# std::EqualityComparable,std::EqualityComparableWith (3) - Linux Man Pages

## std::EqualityComparable,std::EqualityComparableWith: std::EqualityComparable,std::EqualityComparableWith

## NAME

std::EqualityComparable,std::EqualityComparableWith - std::EqualityComparable,std::EqualityComparableWith

## Synopsis

Defined in header <concepts>

template <class T, class U>

concept __WeaklyEqualityComparableWith = // exposition only

requires(const std::remove_reference_t<T>& t,

const std::remove_reference_t<U>& u) {

t == u; requires std::Boolean<decltype(t == u)>; **(1)**

t != u; requires std::Boolean<decltype(t != u)>;

u == t; requires std::Boolean<decltype(u == t)>;

u != t; requires std::Boolean<decltype(u != t)>;

};

template < class T > **(2)** *(since C++20)*

concept EqualityComparable = __WeaklyEqualityComparableWith<T, T>;

template <class T, class U>

concept EqualityComparableWith =

std::EqualityComparable<T> &&

std::EqualityComparable<U> &&

std::CommonReference<

const std::remove_reference_t<T>&, **(3)** *(since C++20)*

const std::remove_reference_t<U>&> &&

std::EqualityComparable<

std::common_reference_t<

const std::remove_reference_t<T>&,

const std::remove_reference_t<U>&>> &&

__WeaklyEqualityComparableWith<T, U>;

1) The exposition-only concept __WeaklyEqualityComparableWith<T, U> specifies that an object of type T and an object of type U can be compared for equality with each other (in either order) using both == and !=, and the results of the comparisons are consistent.

More formally, __WeaklyEqualityComparableWith<T, U> is satisfied only if given

* t, an lvalue of type const std::remove_reference_t<T> and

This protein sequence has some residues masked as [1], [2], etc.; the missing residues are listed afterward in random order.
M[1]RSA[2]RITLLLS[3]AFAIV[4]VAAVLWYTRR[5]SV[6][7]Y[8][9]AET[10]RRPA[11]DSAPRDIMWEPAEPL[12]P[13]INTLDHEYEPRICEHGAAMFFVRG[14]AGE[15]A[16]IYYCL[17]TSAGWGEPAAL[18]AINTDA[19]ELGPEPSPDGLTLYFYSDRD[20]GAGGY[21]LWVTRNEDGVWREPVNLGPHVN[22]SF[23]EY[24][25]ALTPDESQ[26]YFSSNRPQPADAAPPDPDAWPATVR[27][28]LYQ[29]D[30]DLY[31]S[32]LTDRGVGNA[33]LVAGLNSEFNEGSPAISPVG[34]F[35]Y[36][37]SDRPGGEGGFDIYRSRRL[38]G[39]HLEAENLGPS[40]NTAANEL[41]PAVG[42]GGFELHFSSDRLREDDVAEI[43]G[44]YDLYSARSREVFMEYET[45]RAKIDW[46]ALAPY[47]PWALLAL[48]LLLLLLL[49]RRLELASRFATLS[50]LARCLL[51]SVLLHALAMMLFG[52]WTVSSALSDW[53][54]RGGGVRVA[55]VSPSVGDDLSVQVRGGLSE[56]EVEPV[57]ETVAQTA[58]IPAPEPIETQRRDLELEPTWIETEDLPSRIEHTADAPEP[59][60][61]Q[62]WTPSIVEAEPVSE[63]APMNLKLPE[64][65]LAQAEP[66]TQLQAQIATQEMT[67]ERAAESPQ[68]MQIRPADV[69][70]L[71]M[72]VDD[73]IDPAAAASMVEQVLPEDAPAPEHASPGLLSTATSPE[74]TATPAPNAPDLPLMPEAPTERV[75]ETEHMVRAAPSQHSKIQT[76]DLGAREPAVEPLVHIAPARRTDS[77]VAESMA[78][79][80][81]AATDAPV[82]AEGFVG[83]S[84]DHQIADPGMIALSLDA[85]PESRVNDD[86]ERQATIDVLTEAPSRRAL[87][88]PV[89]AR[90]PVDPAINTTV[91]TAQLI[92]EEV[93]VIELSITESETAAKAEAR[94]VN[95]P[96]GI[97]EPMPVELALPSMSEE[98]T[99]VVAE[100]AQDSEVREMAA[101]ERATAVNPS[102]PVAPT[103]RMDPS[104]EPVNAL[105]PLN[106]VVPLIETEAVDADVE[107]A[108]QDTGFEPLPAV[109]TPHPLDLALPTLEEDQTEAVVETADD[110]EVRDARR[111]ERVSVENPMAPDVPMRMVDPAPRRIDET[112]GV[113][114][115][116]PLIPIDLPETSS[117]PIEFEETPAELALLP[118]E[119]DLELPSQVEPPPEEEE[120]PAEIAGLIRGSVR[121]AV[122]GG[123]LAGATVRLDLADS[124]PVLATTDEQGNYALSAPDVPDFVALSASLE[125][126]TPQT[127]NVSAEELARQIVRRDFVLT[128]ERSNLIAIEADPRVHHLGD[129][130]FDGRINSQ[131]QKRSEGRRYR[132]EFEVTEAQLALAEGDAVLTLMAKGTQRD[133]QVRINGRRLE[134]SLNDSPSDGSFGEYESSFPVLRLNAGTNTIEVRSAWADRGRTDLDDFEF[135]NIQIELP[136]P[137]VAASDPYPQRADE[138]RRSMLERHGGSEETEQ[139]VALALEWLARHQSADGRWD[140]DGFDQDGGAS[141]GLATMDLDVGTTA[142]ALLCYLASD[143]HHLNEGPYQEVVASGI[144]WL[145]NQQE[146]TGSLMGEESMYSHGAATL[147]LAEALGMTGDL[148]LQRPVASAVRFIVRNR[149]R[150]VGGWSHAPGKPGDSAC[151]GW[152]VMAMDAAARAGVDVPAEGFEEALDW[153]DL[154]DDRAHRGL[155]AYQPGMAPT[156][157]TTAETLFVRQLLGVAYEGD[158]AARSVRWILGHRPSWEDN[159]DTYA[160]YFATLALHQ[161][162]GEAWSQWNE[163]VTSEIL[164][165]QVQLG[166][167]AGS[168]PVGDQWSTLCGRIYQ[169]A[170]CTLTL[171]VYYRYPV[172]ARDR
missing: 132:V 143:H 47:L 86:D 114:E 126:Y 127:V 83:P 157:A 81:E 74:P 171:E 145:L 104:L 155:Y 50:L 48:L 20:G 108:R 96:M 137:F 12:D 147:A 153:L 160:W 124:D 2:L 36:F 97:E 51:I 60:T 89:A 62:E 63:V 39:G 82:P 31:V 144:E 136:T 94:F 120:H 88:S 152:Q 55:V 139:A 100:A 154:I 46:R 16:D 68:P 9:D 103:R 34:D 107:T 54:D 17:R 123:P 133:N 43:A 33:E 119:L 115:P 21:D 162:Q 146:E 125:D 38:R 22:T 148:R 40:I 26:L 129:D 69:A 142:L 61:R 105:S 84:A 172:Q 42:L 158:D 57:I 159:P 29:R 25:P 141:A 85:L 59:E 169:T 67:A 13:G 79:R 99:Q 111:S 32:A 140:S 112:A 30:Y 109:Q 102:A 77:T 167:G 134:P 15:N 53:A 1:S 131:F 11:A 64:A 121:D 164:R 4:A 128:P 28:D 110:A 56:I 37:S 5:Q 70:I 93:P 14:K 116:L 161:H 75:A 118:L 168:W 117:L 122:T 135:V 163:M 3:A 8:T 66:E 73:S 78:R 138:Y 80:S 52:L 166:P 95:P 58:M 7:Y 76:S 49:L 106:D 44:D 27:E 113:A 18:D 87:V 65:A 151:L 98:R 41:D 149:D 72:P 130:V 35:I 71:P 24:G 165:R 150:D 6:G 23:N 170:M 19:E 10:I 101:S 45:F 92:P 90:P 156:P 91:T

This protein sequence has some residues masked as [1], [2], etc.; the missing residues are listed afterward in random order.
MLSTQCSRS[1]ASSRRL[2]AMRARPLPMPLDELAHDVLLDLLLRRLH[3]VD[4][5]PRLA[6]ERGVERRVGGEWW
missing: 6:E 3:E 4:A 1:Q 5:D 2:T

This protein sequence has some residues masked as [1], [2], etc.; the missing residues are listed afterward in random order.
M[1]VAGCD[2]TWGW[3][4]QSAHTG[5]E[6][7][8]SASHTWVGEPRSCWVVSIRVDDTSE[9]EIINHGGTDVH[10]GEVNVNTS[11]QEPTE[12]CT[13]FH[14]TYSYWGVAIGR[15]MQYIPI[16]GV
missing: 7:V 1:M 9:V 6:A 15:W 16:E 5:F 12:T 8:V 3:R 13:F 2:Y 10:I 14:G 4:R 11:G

* u, an lvalue of type const std::remove_reference_t<U>,

the following are true:

* t == u, u == t, t != u,u != t have the same domain;

* bool(u == t) == bool(t == u);

* bool(t != u) == !bool(t == u); and

* bool(u != t) == bool(t != u).

2) The concept EqualityComparable<T> specifies that the comparison operators == and != on T reflects equality: == yields true if and only if the operands are equal.

EqualityComparable<T> is satisfied only if, given objects a and b of type T, bool(a == b) is true if and only if a and b are equal. Together with the requirement that a == b is equality preserving, this implies that == is symmetric and transitive, and further that == is reflexive for all objects a that are equal to at least one other object.

3) The concept EqualityComparableWith<T, U> specifies that the comparison operators == and != on (possibly mixed) T and U operands yield results consistent with equality. Comparing mixed operands yields results equivalent to comparing the operands converted to their common type.

Formally, EqualityComparableWith<T, U> is satisfied only if, given any lvalue t of type const std::remove_reference_t<T> and any lvalue u of type const std::remove_reference_t<U>, and let C be std::common_reference_t<const std::remove_reference_t<T>&, const std::remove_reference_t<U>&>, bool(t == u) == bool(C(t) == C(u)).

Equality preservation

An expression is equality preserving if it results in equal outputs given equal inputs.

* The inputs to an expression consist of its operands.

* The outputs of an expression consist of its result and all operands modified by the expression (if any).

Every expression required to be equality preserving is further required to be stable: two evaluations of such an expression with the same input objects must have equal outputs absent any explicit intervening modification of those input objects.

Unless noted otherwise, every expression used in a requires-expression is required to be equality preserving and stable, and the evaluation of the expression may only modify its non-constant operands. Operands that are constant must not be modified.

Implicit expression variations

A requires-expression that uses an expression that is non-modifying for some constant lvalue operand also implicitly requires additional variations of that expression that accept a non-constant lvalue or (possibly constant) rvalue for the given operand unless such an expression variation is explicitly required with differing semantics. These implicit expression variations must meet the same semantic requirements of the declared expression. The extent to which an implementation validates the syntax of the variations is unspecified.